I have been doing a bit research on the advantages of large megapixel photography versus average size of 12-16 megapixel.
In the past I have owned mobile handsets with 2 megapixel up to 16 megapixel. From my point of view, whilst the sensor retains less information in comparison to say a modern say 108 megapixel. How much information is being kept post-processing?
A lot of factors should be considered such as how much data is being discarded. Different manufacturers are using a process of data binning. Where neighbouring pixels are combined to reduce the final output size. The reason being the limited space used by the sensor, lens and combination of iso and shutter settings.
This is why even larger pixels captured on smaller sensors are limited by the physical limitations of the device being used
So basically, for the moment, whilst large megapixels are nice it is not always capturing more information than a dedicated camera with smaller sensor.
In my few snaps I have concluded smaller images with RAW capture is still going to have better overall results.
Please feel free to add to or argue against any points I have made
Hi @anticpated ,Take a Canon 5D Mk4 DSLR with it's Full Frame 30 megapixel sensor, it's one of the best all purpose digital cameras on the market. If 30 megapixels is good enough for a pro £3000 camera body it's definitely good enough for a mobile phone imo.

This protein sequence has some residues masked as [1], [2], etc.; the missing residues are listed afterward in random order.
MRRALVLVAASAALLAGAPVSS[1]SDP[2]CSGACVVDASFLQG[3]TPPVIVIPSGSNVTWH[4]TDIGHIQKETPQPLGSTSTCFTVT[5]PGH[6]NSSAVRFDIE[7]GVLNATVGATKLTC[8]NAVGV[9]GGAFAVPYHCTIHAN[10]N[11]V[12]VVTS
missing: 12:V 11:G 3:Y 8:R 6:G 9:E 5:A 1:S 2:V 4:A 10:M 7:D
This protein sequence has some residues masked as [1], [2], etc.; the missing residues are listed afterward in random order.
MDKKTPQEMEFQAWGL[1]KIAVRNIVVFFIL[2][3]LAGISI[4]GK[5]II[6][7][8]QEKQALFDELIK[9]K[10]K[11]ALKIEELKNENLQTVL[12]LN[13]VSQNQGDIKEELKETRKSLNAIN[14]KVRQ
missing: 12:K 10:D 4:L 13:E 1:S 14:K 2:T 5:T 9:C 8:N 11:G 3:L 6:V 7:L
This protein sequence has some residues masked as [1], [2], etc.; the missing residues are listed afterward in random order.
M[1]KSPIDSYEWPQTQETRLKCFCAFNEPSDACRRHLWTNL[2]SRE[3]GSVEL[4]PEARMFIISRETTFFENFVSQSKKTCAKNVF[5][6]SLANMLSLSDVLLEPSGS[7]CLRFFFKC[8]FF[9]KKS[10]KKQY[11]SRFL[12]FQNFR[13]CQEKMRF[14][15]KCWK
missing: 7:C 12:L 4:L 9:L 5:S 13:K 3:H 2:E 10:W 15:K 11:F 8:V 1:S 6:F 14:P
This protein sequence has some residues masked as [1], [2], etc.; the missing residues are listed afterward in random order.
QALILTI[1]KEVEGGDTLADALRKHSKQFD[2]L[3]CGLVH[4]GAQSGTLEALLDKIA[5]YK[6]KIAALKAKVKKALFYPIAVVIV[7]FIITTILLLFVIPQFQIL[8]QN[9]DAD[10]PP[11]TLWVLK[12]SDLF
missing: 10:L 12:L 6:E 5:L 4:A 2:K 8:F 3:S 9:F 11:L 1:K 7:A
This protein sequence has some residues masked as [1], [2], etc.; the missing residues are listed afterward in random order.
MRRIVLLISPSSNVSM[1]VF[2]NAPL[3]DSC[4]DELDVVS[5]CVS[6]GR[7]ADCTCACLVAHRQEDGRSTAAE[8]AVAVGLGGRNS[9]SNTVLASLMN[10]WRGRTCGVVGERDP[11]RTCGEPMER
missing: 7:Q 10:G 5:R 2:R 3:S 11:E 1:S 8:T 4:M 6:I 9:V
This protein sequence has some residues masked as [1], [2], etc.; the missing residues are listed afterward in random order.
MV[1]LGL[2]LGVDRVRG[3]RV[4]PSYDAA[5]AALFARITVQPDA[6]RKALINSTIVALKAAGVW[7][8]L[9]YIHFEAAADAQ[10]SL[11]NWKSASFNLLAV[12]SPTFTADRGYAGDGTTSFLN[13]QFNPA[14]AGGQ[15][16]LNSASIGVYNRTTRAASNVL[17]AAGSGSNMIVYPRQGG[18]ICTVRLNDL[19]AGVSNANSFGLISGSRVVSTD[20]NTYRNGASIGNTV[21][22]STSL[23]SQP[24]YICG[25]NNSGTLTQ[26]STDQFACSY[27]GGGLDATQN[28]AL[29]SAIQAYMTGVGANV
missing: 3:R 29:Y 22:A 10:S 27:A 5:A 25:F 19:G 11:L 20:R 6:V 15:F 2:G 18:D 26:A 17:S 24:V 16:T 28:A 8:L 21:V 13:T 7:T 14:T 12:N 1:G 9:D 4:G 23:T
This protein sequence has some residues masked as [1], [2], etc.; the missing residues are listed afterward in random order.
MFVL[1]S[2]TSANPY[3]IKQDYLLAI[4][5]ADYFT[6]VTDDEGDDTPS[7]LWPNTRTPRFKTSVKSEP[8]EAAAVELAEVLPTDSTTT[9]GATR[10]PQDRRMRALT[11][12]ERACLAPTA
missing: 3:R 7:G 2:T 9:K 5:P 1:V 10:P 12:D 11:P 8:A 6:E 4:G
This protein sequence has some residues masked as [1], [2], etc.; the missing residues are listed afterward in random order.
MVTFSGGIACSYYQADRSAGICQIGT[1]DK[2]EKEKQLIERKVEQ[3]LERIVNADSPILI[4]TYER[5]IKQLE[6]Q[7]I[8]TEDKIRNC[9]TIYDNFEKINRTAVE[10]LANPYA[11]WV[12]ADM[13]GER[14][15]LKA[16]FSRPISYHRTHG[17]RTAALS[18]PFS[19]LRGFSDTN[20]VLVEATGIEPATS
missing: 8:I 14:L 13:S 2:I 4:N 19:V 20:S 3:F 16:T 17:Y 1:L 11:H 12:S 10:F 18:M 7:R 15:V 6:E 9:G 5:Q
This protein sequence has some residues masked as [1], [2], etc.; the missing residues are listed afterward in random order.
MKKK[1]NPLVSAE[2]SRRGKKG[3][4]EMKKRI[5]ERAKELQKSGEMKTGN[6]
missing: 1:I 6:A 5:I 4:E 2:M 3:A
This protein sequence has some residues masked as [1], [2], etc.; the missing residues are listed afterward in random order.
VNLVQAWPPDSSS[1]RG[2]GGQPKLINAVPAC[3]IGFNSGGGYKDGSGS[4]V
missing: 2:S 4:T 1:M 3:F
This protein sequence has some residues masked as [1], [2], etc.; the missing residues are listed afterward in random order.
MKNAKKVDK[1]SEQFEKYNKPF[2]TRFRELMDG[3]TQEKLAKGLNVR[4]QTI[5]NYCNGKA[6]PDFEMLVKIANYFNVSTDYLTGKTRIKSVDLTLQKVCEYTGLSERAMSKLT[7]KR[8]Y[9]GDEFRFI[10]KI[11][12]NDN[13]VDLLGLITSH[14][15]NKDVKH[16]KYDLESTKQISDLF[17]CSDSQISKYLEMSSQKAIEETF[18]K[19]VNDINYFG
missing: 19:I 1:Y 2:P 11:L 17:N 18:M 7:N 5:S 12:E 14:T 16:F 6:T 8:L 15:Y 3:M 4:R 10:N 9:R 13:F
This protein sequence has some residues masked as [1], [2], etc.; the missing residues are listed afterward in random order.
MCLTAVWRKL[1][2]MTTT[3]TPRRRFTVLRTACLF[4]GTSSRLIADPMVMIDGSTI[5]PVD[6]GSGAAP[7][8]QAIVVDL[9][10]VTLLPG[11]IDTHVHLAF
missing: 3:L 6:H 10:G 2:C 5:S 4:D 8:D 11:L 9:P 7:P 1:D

Overloading a small sensor (or even a big one) with too many pixels usually amounts to poorer quality.
Is a case of less is more a lot of the time.
It's kinda like how HTC made the ultra pixel I think it debuted with the one M7 were it was 4 megapixel camera but bigger senser was good for low light pictures but it lost the details for normal light pictures I may be remembering wrong though I currently have the Sony Xperia 5 ii has photography pro mode on it which lets you mess with a load of settings IV sideloded a APK update that's from the Xperia 1 iii that lets you open like a basic mode for photography pro just like opening a stock camera point and shoot on it or you can go to auto mode on it pr program mode or s for shutter it's pretty good I love how quick the Sony can snap photos within a few seconds comes in handy for the rats lol
Pixel binning should be better described. It uses a group of microlenses of the same colour on the sensor. For example, 3x3 meaning 9 pixels are shifted to 1 from the original RAW capture. So 108MPixel becomes 12Mpixel with more captured detail with a trade off in data retained in the DNG and Jpeg.
While this is hardly surprising it is good to understand what is actuaĺly happening. Don't be fooled by marketing. I never really was and for what it counts- mobile photography has come a long way.